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Farmers feeding Utah; and vice versa

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Utah Farm Bureau President Ron Gibson, left, and Matt Hargreaves, the bureau’s vice president in charge of communications.

Lee Benson, Deseret News

SALT LAKE CITY — This Friday afternoon, several semitrailers will roll into Western Park in Vernal and open their doors. They will be loaded with what Ron Gibson calls “Sunday dinner food”: fresh beef, potatoes, sweet corn, onions and mushrooms not long out of the ground, milk not long out of the cow, eggs not long out of the chicken, cheese, apples and so forth. No canned goods. No artificial ingredients.

The event is the fourth in an ongoing series called “Farmers Feeding Utah,” a charitable aid program that began, like a lot of things in the year 2020, due to a virus tinier than a grain of sand that ignited what Gibson further calls “the perfect storm of chaos.”

* * *

Ron Gibson is president of the Utah Farm Bureau, a statewide nonprofit that has been looking out for farmers for over 100 years. Six months ago, when the coronavirus shut things down faster than a Wyoming blizzard, Gibson went on Rod Arquette’s radio show to talk about the awful position farmers suddenly found themselves in.

The heart of the problem, he explained, could be traced back to us modern Americans wanting someone else to make dinner.

Not only don’t we kill what we eat anymore, we don’t cook it either.

And who can blame us? Going out to eat can be as cheap as staying home, and a lot less messy, especially at fast-food restaurants. It’s why a full 50% of food produced by U.S. farmers bypasses the grocery store entirely and goes directly to restaurants, amusement parks, shopping malls, schools, sporting and other entertainment events, cruise lines, etc.

For some foods, the vast majority goes to food service; 70% of all lamb raised, for instance, and huge percentages of mushrooms and onions and expensive cuts of meat.

The pandemic didn’t stop food production one iota, but it crippled the distribution system something fierce. Suddenly, with half of those who buy from them sidelined, farmers were sitting on food — crops and animals — that had nowhere to go. And worse yet, nobody to pay for it.

After spelling all this out on the radio show, Gibson was at lunch with his wife, trying to shake off the depression he was feeling for his fellow farmers, when his cellphone rang. A man named David Brown was calling. Brown had heard the show. He was not a farmer, was not wealthy, and didn’t know Gibson from Adam. But he did eat and therefore had a soft spot for farmers. He wanted to know how he could help.

He suggested launching a GoFundMe campaign on social media to help tide the farmers over.

The idea didn’t resonate with Gibson — he knows farmers, he is one himself, and figured that outright charity wasn’t going to appeal to their proud, independent nature — but the sentiment did.

Over the weekend, spurred by that phone call from a man who just wanted to be of assistance, the Farm Bureau president came up with a little different plan:

“I had the thought,” he recalls, “what if instead of GoFundMe we could figure out a way to raise money so we could buy products from our producers in the state and give that food to the people that are food insecure? Maybe that would be an idea that the farmers would accept.”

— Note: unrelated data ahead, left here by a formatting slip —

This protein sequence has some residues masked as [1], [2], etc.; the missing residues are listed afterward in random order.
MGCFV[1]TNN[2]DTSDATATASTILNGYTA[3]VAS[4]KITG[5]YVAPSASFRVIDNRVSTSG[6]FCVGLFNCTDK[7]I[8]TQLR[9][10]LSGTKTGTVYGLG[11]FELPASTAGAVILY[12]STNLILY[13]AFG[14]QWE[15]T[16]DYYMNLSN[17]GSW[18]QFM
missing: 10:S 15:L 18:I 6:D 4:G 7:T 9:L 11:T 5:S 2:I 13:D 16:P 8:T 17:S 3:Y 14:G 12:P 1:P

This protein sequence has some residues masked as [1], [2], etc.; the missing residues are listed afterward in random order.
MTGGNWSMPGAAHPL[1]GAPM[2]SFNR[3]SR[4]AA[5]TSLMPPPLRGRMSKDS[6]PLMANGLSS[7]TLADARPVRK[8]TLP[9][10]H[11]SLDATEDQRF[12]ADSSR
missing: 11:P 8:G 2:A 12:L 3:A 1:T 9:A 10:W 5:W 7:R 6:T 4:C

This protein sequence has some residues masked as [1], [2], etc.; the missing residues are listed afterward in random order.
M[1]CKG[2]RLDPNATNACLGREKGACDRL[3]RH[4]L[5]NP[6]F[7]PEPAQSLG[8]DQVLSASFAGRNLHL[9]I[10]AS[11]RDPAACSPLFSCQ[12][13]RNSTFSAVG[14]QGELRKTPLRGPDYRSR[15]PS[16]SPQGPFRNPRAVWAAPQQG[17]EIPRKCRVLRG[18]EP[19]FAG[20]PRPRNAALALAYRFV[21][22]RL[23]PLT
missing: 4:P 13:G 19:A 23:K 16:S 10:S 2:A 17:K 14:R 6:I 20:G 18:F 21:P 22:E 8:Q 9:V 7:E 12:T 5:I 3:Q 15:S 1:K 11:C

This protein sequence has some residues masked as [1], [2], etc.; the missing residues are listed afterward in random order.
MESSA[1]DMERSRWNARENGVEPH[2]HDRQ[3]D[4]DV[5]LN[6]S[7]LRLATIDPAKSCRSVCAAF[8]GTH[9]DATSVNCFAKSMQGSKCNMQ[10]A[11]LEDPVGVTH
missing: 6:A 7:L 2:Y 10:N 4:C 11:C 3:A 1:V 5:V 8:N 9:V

Thus was Farmers Feeding Utah born. No sooner did Matt Hargreaves, the Farm Bureau’s vice president in charge of communications, get the word out that donations were being accepted than money began pouring in to FarmersFeedingUtah.org: $200,000 within the first two weeks — at an average donation size of $100.

“The cool part about this is we hit a chord with real people,” says Gibson.

And the farmers? Some of whom were on the brink of deciding whether to shut ’er down? Yeah, they could live with this.

It hasn’t solved everyone’s problems by a long shot, but it’s solved a few of them. Take the lamb issue, for example. The very first Farmers Feeding Utah event took 605 live sheep that weren’t going anywhere because the market had dried up and shipped them to the Navajo Nation to be distributed among families hit hard by the coronavirus.

Gibson saw tears in the sheep ranchers’ eyes when they put the animals on the trucks and tears in the eyes of the recipients who took the animals out of the trucks in Monument Valley. And they were not sad tears on either side.

That was in May. Since then there have been two more major events, one in Cache Valley and one on the west side of Salt Lake City. To date, more than 500,000 pounds of fresh farm food (retail value: in excess of $600,000) has been distributed to hundreds of families. This Friday’s giveaway in Vernal will add even more.

Is the problem going away? Somewhat, says Gibson, as more restaurants, schools, amusement parks, etc. open, at least partially.

But it’s going to take awhile.

“We built an entire economy on ‘We guarantee you’re going to go out to dinner four times this week or whatever it is,’” he says. “Overnight, that system became a mess. It’s getting better as time goes on. But I don’t think this program ever goes away, actually. There’s a lot of need out there. It’s opened our eyes to that.”

One thing he knows for sure is that when the pandemic is over and social distancing is a thing of the past, he’s going to invite the man who listened to the radio show and called him afterward to the next Utah Farm Bureau convention.

“I’ve never met David Brown in person,” he says. “But I want to meet him. I’d like to give him an award.”

For just wanting to help.